A special tax collected from lodging industry businesses in Island County will contribute $150,000 toward tourism promotion next year.
The Island County Commissioners last week approved yearly grant allotments from the fund. A total of 20 different private and public organizations and another three public agencies on Whidbey and Camano islands are slated to receive money.
As is custom, the bulk of the fund — 59 percent — is going to the county’s six chambers of commerce, located in Oak Harbor, Coupeville, Freeland, Langley, Clinton and on Camano Island.
“They usually get the lion’s share ... that’s the backbone of our outreach,” Commissioner Helen Price Johnson said.
Commonly referred to as the hotel/motel tax, it’s one of two such taxes that each collect 2 percent from the sales of lodging industry business. Organizations with focuses on tourism then bid on the money.
A committee made up of business leaders and elected officials reviews the grant applications and then makes recommendations to the board on where the money should be allocated.
As is required by state law, the commissioners have the final say on how the money is distributed.
Also required is that the money only be spent on tourism promotion. According to Price Johnson, chambers tend to get the largest grants because they operate visitor centers and information kiosks.
Although the grant amounts have not always been equal in the past, the committee recommended this year to give the five largest chambers the same amount of money — $21,000.
Clinton was awarded $4,500 largely because of its small size but also because that’s all it applied for, according to Lynda Eccles, executive director of the Coupeville Chamber of Commerce and a member of the selection committee.
For Coupeville, Eccles said the money makes up a substantial portion part of the chamber’s budget to operate its visitor information center in the old firehall on NW Alexander Street.
“We be lost without 2 percent money,” Eccles said.
The chamber also plans to invest in off-island advertising, both in print and online venues, promoting Coupeville events. Eccles said they will also subscribe to the Certified Folder Display Service, which puts brochures in hotels and other visitor locations in urban areas.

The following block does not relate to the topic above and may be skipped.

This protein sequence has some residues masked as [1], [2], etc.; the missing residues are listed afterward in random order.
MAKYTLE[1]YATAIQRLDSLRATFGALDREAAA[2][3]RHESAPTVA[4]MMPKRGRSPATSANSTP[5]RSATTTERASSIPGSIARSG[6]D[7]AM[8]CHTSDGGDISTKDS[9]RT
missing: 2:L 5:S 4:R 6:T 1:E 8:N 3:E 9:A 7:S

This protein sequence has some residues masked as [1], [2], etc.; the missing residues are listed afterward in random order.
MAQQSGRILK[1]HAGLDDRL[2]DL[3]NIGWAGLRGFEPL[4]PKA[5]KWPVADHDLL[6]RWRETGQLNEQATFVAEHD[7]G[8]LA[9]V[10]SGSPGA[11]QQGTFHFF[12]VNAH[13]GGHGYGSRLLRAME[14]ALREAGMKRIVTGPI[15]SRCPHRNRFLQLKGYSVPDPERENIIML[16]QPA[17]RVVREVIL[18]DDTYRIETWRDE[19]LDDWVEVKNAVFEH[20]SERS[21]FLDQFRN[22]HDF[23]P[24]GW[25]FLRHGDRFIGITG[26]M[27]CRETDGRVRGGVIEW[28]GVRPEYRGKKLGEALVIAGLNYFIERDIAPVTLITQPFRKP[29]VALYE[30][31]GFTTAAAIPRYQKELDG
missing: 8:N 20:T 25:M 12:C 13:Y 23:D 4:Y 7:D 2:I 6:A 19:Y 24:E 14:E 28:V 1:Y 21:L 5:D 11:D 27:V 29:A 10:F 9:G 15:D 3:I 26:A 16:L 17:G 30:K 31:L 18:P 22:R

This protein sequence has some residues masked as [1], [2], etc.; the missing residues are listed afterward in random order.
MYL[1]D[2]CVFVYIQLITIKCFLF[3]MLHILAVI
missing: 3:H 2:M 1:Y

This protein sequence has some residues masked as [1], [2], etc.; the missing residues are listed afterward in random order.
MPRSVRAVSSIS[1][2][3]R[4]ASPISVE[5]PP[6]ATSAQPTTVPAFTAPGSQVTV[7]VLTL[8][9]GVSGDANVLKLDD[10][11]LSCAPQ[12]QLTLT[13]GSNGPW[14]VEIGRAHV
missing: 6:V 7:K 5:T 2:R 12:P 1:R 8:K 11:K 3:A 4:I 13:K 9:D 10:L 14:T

Marc Esterly, executive director of the chamber in Langley, is also looking forward to a big year. The city will celebrate its centennial in 2013 and a little extra money this year — 2012 allotment was $18,500 — will go a long way to getting the word out.
“It comes at a time when it can be put to good use,” Esterly said.
Money will also be spent to promote the other 10 major events held every year in the Village by the Sea, he said.
Oak Harbor also has a specific promotional direction planned for next year. Nothing has been finalized yet but chamber director and Island County Commissioner-elect Jill Johnson said she expects money will be spent on the chamber’s new promotional slogan, “Just a splash past Deception Pass.”
The park is one of the most frequently visited state parks in Washington with nearly two million visitors a year.
“It’s our most underutilized resource,” Johnson said. “We have to get that traffic down from the bridge.”
Other organizations that will receive money include the Coupeville Arts Center, Coupeville Historic Waterfront Association, Greenbank Farm, Northwest Agriculture Business Center, Whidbey Island Arts Council, Island County Historical Society, Meerkerk Rhododendron Gardens, the PBY Memorial Foundation in Oak Harbor, Whidbey Island Farm Tour and several groups on Camano Island. None of those grants exceeded $2,900.
Finally, $21,000 went to three public agencies and groups. Island County Public Works will receive $7,000 for marketing and advertising of Four Springs Lake Preserve on Camano Island, the Trust Board for Ebey’s Landing National Historical Reserve was awarded $10,000 for the Jacob Ebey House Visitor Center and farm brochures and the Island County Historical Society is getting $4,000 for tourist services, information and entertainment.